Ensuring better access to health and drug-specific services to women incarcerated requires the following:
- Provision of drug dependence treatment services for women who use drugs, including opioids and methamphetamine.
- Training for police and prison staff about health interventions needed for people who use drugs.
- Access to easy and confidential access to harm reduction services, including sterile drug and injective equipment.
Illicit substances should be acknowledged in the presence of drug-specific health services in prison. According to reports, 56% of offenders continue to use drugs while incarcerated (Wicaksana, 2020). As a result, convenient and discreet access to sterile drug and injective equipment is required. To discourage women from sharing needles and syringes and so reduce the spread of HIV and other infectious illnesses, clean needles and syringes should be given. This is significant since the HIV/AIDS prevalence among injecting drug users (IDUs) in Indonesia was estimated to be between 60 and 98 percent in 2005 (Aceijas & Rhodes, 2007). Evidence suggests that providing necessities and syringes decreases HIV transmission in jail (Gatherer, 2007). Without a single reported case, these jails have also contributed to occupational safety.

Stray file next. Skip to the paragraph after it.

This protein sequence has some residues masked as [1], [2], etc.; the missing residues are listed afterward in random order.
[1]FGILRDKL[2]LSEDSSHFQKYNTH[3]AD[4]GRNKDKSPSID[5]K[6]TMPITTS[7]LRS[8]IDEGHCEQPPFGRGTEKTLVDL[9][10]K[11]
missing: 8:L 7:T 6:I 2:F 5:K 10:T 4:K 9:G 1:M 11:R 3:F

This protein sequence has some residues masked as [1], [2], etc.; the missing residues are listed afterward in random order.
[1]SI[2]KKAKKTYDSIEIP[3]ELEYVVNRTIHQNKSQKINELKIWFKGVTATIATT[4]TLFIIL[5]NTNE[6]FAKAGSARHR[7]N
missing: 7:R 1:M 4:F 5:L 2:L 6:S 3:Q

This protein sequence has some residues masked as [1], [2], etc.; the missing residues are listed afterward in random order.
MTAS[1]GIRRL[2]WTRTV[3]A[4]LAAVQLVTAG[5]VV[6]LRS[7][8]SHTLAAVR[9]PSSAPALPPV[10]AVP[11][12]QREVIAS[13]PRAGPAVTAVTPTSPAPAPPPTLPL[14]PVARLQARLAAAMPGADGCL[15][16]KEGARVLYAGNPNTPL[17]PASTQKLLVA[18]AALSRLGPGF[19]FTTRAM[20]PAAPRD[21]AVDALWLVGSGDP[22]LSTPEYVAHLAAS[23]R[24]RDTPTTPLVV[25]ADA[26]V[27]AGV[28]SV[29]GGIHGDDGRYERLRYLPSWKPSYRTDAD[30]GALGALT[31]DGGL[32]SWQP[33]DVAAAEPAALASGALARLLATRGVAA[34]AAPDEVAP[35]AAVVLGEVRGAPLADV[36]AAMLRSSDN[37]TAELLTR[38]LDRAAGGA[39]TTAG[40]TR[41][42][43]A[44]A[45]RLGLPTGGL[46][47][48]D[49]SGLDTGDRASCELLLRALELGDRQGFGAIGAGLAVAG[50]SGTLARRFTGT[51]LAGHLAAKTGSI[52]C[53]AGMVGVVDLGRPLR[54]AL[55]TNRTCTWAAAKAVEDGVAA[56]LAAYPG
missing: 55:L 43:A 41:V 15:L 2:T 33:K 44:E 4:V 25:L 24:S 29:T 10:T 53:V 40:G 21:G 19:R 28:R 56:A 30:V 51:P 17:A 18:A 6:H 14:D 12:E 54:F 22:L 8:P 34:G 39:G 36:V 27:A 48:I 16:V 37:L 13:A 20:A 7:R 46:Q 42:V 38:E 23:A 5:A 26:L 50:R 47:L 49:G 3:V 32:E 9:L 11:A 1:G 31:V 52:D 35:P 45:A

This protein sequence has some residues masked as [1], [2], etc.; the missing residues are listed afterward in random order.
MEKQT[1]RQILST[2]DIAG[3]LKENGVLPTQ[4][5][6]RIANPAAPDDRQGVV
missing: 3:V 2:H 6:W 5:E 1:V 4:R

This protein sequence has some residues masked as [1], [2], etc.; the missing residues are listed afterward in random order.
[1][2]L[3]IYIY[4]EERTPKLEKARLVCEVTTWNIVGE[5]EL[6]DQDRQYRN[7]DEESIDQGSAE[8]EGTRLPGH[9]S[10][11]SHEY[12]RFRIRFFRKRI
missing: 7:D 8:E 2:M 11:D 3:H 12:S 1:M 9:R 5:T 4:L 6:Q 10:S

There is also overwhelming evidence supporting the use of drug substitution treatment. For example, Naxalone, an opioid antagonist, has been used in take-home packs to prevent overdose deaths in the community for the past 20 years (Lintzeris & Wilson, 2020). Substantial evidence shows improved physical and social health outcomes in relation to opioid substitution therapy (OST) including reduced crime and reduced blood-borne viral spread (Avert, 2019). It has also been associated with a 54 per cent reduction in HIV among people who inject drugs (UNAIDS, 2014).